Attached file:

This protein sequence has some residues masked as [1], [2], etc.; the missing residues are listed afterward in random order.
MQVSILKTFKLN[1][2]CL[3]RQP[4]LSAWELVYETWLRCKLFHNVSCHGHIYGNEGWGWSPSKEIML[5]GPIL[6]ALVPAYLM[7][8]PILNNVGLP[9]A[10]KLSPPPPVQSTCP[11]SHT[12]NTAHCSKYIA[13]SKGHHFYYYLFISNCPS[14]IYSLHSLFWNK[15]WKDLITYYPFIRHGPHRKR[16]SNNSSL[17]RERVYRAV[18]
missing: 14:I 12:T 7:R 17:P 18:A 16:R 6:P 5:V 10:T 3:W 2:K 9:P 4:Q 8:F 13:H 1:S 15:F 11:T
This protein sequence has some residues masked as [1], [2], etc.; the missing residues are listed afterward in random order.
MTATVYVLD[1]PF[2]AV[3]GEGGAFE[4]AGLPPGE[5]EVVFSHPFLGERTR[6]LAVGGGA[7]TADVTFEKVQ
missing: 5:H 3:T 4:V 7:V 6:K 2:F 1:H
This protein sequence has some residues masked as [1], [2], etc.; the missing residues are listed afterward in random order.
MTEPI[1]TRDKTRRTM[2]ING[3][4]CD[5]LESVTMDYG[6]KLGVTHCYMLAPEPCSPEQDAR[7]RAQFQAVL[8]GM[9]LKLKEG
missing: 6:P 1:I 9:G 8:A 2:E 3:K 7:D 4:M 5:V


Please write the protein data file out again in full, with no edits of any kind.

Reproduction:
This protein sequence has some residues masked as [1], [2], etc.; the missing residues are listed afterward in random order.
MQVSILKTFKLN[1][2]CL[3]RQP[4]LSAWELVYETWLRCKLFHNVSCHGHIYGNEGWGWSPSKEIML[5]GPIL[6]ALVPAYLM[7][8]PILNNVGLP[9]A[10]KLSPPPPVQSTCP[11]SHT[12]NTAHCSKYIA[13]SKGHHFYYYLFISNCPS[14]IYSLHSLFWNK[15]WKDLITYYPFIRHGPHRKR[16]SNNSSL[17]RERVYRAV[18]
missing: 14:I 12:T 7:R 17:P 18:A 16:R 6:P 5:V 10:T 3:W 2:K 9:P 4:Q 8:F 13:H 1:S 15:F 11:T
This protein sequence has some residues masked as [1], [2], etc.; the missing residues are listed afterward in random order.
MTATVYVLD[1]PF[2]AV[3]GEGGAFE[4]AGLPPGE[5]EVVFSHPFLGERTR[6]LAVGGGA[7]TADVTFEKVQ
missing: 5:H 3:T 4:V 7:V 6:K 2:F 1:H
This protein sequence has some residues masked as [1], [2], etc.; the missing residues are listed afterward in random order.
MTEPI[1]TRDKTRRTM[2]ING[3][4]CD[5]LESVTMDYG[6]KLGVTHCYMLAPEPCSPEQDAR[7]RAQFQAVL[8]GM[9]LKLKEG
missing: 6:P 1:I 9:G 8:A 2:E 3:K 7:D 4:M 5:V